Wednesday, Aug 10, 2022
Outlook.com

Omicron | Should India Be Considering Booster Shots? What Experts Think

Even as research regarding the transmissibility and severity of the new variant, Omicron, continues, there has been a growing chorus for booster shots.

Omicron and Vaccination: Will Booster Shots Work? Shutterstock

The emergence of the Omicron variant of Covid-19 has led to serious concerns among governments and epidemiologists across the world. According to the World Health Organisation, Omicron is a highly transmissible variant - more transmissible than the formerly discovered Delta variant. WHO also said on Sunday that despite the higher transmissibility, the Omicron variant caused "milder" symptoms in those testing positive for it. However, one of the most striking findings made by WHO is its impact on vaccine efficacy.

The apex health body has said that while Omicron symptoms are milder than Delta, it may reduce the efficacy of existing vaccines. In an official brief, WHO said that the Omicron variant causes "a reduction in vaccine efficacy against infection and transmission".

Even as research regarding the transmissibility and severity of the new variant continues, there has been a growing chorus for booster shots. Nations like the United Kingdom are now advocating booster shots to increase vaccine efficacy against Omicron.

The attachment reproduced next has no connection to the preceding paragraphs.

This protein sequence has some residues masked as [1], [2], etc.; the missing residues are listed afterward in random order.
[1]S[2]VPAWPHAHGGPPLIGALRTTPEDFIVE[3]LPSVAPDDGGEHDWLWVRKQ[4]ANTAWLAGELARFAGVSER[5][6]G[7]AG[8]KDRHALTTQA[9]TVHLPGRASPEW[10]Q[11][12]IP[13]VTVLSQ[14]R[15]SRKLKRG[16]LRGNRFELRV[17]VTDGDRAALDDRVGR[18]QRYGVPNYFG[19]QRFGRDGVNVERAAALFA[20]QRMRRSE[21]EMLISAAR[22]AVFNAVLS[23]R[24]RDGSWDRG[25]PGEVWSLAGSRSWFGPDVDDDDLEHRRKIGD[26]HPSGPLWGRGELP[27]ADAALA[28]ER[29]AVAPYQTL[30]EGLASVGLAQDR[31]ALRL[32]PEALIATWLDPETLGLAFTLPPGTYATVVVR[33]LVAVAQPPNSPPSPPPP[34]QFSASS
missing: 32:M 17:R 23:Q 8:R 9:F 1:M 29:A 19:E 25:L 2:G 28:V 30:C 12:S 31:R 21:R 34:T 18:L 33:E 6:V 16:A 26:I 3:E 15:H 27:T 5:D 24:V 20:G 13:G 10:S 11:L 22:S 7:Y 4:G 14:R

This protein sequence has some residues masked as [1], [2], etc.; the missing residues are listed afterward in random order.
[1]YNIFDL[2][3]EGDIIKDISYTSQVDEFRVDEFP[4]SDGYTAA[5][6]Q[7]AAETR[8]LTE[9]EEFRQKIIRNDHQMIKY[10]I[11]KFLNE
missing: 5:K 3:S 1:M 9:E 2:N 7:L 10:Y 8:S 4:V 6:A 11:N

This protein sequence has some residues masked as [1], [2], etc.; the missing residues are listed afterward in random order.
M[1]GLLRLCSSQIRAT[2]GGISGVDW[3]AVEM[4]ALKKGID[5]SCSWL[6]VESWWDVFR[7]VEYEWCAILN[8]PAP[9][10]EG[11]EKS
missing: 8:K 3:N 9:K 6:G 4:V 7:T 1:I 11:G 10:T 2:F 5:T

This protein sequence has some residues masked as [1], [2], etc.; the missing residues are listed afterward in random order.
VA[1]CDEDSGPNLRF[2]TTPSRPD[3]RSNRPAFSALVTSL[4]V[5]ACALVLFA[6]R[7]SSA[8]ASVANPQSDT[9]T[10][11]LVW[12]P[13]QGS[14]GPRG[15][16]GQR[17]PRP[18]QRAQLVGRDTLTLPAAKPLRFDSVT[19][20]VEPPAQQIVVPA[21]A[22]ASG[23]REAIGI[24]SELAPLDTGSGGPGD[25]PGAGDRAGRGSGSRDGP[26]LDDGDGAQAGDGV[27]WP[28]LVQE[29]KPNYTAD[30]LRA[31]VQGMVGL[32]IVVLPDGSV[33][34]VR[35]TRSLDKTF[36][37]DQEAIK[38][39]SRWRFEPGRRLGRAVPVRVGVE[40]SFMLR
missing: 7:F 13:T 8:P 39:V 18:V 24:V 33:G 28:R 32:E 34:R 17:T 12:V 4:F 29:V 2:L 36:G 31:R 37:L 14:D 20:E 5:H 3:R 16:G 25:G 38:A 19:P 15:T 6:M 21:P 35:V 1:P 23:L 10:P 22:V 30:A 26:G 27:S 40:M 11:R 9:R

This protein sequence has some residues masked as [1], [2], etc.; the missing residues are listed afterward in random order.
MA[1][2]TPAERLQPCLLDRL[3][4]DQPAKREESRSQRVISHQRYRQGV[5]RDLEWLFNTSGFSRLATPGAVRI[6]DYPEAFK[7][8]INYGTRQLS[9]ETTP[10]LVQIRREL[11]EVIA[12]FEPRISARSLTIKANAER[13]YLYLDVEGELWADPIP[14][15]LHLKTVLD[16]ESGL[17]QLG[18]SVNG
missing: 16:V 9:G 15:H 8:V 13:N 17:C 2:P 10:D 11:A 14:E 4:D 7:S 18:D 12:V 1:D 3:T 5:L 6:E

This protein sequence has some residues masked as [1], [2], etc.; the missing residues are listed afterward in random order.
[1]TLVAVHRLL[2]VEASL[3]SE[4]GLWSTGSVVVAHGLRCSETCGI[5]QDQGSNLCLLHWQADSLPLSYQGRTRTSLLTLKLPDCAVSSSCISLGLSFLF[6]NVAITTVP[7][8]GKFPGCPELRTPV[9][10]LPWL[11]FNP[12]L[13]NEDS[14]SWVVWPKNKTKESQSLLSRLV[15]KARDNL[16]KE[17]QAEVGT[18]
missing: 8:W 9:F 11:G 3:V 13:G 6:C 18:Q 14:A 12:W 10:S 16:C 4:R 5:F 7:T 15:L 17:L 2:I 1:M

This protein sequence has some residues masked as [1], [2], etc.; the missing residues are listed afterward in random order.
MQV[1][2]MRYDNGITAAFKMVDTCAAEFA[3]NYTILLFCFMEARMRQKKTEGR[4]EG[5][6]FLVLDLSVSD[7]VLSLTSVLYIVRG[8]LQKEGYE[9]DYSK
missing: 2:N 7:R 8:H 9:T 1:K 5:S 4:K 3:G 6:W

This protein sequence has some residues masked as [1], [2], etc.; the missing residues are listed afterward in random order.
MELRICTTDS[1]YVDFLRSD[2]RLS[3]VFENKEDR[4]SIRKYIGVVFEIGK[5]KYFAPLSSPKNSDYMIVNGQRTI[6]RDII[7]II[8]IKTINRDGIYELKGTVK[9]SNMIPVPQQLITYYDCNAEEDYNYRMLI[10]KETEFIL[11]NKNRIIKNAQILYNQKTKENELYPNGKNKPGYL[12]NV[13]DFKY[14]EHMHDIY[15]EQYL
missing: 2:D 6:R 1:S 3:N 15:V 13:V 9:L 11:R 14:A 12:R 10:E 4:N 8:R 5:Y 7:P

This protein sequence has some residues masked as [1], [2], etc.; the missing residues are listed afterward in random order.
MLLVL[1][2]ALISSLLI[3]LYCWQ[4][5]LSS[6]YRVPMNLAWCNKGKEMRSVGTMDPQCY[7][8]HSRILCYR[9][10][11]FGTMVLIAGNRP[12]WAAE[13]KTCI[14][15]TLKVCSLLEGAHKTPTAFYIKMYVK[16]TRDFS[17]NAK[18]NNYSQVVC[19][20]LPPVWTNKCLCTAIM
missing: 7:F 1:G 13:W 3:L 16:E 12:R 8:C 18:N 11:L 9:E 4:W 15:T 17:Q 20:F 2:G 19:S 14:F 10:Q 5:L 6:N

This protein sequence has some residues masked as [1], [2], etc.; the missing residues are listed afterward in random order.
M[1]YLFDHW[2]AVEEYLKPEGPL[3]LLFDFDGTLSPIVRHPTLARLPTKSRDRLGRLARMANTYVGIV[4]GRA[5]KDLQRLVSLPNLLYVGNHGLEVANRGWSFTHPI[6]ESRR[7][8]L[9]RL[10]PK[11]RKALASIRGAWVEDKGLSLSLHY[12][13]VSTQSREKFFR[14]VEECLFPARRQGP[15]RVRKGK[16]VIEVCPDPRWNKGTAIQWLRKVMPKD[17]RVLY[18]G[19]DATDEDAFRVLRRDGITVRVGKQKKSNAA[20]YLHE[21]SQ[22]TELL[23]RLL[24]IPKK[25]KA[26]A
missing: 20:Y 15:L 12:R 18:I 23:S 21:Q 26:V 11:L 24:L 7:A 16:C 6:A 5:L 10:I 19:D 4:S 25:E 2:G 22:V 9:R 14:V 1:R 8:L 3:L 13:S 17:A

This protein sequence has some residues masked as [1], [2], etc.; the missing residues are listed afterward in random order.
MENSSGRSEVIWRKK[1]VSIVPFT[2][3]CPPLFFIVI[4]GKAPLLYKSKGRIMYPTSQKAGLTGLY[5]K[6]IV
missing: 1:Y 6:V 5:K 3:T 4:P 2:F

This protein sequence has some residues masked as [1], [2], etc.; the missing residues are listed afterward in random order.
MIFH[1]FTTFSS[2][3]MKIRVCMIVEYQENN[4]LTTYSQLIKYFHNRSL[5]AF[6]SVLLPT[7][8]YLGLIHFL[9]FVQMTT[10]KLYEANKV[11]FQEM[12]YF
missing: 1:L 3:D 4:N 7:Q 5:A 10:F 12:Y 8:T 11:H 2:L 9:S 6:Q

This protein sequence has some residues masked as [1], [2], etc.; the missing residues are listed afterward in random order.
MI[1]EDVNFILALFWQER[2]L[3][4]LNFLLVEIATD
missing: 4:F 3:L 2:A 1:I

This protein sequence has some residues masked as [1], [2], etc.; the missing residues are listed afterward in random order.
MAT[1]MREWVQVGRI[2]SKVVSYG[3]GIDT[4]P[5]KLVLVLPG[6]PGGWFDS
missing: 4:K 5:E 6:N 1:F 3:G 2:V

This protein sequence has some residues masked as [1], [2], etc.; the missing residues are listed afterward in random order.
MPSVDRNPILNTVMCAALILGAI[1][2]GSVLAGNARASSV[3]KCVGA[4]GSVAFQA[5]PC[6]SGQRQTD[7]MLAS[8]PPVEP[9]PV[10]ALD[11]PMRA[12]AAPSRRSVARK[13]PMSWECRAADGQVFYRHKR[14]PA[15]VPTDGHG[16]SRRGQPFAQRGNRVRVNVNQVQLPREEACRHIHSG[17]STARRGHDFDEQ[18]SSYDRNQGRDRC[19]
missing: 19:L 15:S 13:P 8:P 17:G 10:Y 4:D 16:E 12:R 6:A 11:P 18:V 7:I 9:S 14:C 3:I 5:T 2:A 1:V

The Indian government is also considering booster shots. The government informed Lok Sabha last week that the National Technical Advisory Group on Immunisation (NTAGI) and National Expert Group on Vaccine Administration for Covid-19 (NEGVAC) were carrying out studies and considering scientific evidence vis-a-vis booster shots.

Does this mean the current Covid-19 vaccinations are not adequate to protect Omicron? The question has given rise to a debate regarding the future course of India's vaccine strategy and priorities.

Does Omicron reduce vaccine efficacy?

That depends on how one defines 'protection' and 'efficacy', says eminent virologist Shahid Jameel. The former head of the scientific advisory group to the Indian SARS-CoV-2 Genomics Consortia (INSACOG) said that vaccines do not protect very well from re-infection by Omicron but they continue to protect from severe disease.

When a vaccine is given to any community, there Is always an expectation of 70 per cent efficacy. Meaning, if 1,000 people are vaccinated, the risk is reduced for all 1,000 people by 70 per cent.

This new variant however has the ability to transmit faster, and it has also been seen to evade the immunity given by existing vaccines. That is why it has been named a variant of concern by the WHO, points out Dr Jugal Kishore, Director Professor & Head of Community Medicine at Vardhman Mahavir Medical College & Safdarjung Hospital. He adds that there is a strong possibility that the new variant will affect persons who are already immune to previous variants. "That’s the basic nature of a variant of concern or a breakthrough infection," Kishore added.